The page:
Signs that a person should stop driving include forgetting how to locate familiar places, making slow or poor decisions in traffic, confusing the brake and gas pedal, and becoming angry or confused while driving, among other signs. Typically, it is up to the person’s caregiver to identify these issues, alert a clinician, and facilitate the transition.
According to the CDC, driving crashes are the number one cause of injury-related deaths in the 65-74 year old age group in the US. Getting hurt while driving can negatively impact the lives of those diagnosed with AD or mild cognitive impairment (MCI). Insurance companies may refuse to cover a person diagnosed with MCI, and the person may become vulnerable to a possible lawsuit from the other party.
PMC offers three options for those who are no longer able to drive:
- to give up driving voluntarily and turn in their license to the DMV
- take an independent driving evaluation at a private agency
- take a driving test through the DMV
If one refuses to select one of the three options, clinicians are required by PA state law to disclose the patient’s diagnosis to the DMV.
Lynn discussed how reactions to this news are generally negative. Some patients and families are relieved due to the anxiety they’ve experienced; however, this is not common. When asked how she dealt with negative reactions, Lynn responded with “a number of ways.”
She noted that some people respond well to issues of personal liability. For example, she tries informing the patient that if they were to get into an accident with their diagnosis, their insurance may not cover them and they could be sued and experience loss of money and legal trouble.
Another major way Lynn responds is by empathizing with her patients and letting them know that she takes no pleasure in taking a person’s license away. Then she tries to place the situation in the context of public health. She lets patients know that she is concerned about their safety and the safety of those around them.
Kalina recalled a time when he had to describe what he and his team does and the importance of driving evaluations. He thought to himself that it’s more important for someone to be around than it is for someone to drive, and he came up with the saying:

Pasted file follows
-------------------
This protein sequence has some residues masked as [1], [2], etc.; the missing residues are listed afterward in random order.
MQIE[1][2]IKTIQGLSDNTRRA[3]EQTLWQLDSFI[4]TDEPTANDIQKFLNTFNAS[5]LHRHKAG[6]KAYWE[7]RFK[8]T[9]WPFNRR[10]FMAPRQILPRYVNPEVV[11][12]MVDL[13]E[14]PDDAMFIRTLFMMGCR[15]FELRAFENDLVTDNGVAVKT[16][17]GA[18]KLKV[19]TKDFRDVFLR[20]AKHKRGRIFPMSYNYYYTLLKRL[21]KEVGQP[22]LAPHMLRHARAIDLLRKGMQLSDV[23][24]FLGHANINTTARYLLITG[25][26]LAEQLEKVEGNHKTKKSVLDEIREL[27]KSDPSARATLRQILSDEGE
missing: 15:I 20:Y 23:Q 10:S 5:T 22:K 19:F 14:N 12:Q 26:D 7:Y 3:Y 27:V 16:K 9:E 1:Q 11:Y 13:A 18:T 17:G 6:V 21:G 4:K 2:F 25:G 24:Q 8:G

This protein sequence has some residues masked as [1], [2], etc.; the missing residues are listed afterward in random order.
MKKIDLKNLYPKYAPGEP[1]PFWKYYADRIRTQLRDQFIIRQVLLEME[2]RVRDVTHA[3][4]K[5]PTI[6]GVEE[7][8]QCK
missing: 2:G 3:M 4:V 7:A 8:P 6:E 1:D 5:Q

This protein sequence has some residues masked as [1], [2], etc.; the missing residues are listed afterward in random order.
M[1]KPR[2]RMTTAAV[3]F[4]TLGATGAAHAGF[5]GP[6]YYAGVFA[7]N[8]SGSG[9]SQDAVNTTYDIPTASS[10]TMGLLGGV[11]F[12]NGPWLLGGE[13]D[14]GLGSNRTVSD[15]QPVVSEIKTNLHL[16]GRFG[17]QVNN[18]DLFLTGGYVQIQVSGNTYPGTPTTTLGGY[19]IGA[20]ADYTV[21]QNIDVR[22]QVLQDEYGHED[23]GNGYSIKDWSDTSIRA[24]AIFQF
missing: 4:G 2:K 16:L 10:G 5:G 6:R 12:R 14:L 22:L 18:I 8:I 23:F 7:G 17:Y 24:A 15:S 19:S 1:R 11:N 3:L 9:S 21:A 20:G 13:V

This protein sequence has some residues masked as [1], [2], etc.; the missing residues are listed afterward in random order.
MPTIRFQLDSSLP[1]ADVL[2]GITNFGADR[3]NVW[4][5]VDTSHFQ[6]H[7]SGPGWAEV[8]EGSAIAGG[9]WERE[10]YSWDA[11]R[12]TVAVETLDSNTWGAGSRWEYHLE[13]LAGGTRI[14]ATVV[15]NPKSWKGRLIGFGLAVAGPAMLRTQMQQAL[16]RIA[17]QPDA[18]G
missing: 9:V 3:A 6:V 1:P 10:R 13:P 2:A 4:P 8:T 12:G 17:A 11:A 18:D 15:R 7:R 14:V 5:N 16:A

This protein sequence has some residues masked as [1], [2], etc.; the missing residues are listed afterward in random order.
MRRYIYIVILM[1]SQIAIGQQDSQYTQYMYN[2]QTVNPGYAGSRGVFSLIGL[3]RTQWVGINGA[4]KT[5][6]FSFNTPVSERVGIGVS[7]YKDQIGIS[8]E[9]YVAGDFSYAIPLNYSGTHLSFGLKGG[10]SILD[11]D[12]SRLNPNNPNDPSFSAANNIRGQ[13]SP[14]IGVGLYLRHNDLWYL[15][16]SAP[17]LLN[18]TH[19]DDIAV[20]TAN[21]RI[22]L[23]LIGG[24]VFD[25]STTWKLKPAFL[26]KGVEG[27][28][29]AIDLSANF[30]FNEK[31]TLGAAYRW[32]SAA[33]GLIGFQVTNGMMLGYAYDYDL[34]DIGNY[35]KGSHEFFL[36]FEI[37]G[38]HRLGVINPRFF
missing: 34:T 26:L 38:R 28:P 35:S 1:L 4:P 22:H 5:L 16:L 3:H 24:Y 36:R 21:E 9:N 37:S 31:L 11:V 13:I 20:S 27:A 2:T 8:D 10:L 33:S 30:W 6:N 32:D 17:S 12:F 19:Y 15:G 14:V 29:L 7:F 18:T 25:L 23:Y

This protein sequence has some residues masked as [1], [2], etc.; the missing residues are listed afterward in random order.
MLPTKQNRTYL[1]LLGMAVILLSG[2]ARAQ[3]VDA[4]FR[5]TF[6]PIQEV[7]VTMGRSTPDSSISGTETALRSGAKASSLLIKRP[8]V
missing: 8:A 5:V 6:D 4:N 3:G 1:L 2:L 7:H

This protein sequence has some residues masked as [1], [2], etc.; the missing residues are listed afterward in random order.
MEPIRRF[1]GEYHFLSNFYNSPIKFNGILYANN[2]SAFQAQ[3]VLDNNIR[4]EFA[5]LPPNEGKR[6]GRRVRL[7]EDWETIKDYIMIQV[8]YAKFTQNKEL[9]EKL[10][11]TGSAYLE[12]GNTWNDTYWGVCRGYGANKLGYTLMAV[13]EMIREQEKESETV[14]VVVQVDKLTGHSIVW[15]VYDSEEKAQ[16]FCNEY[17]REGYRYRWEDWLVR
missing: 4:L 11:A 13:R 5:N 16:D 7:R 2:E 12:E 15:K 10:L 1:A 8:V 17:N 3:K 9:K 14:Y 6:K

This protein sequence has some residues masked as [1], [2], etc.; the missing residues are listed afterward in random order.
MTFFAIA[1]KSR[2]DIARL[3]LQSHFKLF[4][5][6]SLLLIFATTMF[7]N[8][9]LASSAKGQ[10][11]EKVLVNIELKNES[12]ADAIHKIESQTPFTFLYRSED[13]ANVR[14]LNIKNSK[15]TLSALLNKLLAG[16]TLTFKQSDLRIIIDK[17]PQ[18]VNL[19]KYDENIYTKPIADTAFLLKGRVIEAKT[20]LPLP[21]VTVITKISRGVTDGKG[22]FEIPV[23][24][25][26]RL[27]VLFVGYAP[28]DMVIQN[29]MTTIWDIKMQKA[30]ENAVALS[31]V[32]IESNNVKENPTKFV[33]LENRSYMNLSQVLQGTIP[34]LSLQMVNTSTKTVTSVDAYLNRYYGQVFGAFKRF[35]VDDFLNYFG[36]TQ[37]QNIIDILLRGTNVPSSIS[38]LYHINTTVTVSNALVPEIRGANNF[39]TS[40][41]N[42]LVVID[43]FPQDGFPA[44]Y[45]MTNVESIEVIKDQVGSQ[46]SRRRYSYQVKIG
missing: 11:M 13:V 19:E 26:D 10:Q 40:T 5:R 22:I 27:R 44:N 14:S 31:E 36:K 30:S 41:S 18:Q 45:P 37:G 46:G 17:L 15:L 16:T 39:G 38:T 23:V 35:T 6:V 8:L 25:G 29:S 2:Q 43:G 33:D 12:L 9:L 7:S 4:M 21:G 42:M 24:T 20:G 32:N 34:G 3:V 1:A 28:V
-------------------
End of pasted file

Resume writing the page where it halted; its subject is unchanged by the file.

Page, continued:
“You can always hire a driver. You can never hire another mom or dad.”
Oftentimes, Kalina says lines like, “You are irreplaceable. Your children can not replace you. Your husband can’t replace you. You can make a transportation alternative but they can’t make an alternative you. You’re it.” Lines like these put the situation in perspective for people faced with the loss of driving. Sometimes people cry and agree to willingly stop driving. In some cases, caregivers have to make the decision to take the person’s keys away, disable the car, or remove the car completely. When these last resort steps are taken, the next step is to create a plan to provide safe and reliable transportation.
A few alternatives to driving include using Uber, Lyft, GoGograndparent, or other rideshare apps, receiving assistance from a loved one who drives, hiring a driver, using public transportation, or using subsidized handicap transportation for those who need more assistance while traveling.
Kalina says, “The best evaluations are the ones where the family and the person themselves decide, ‘Yeah, I better stop’ because it’s their decision rather than somebody else’s. So we try to show them available evidence and explain to them why there might be concerns.”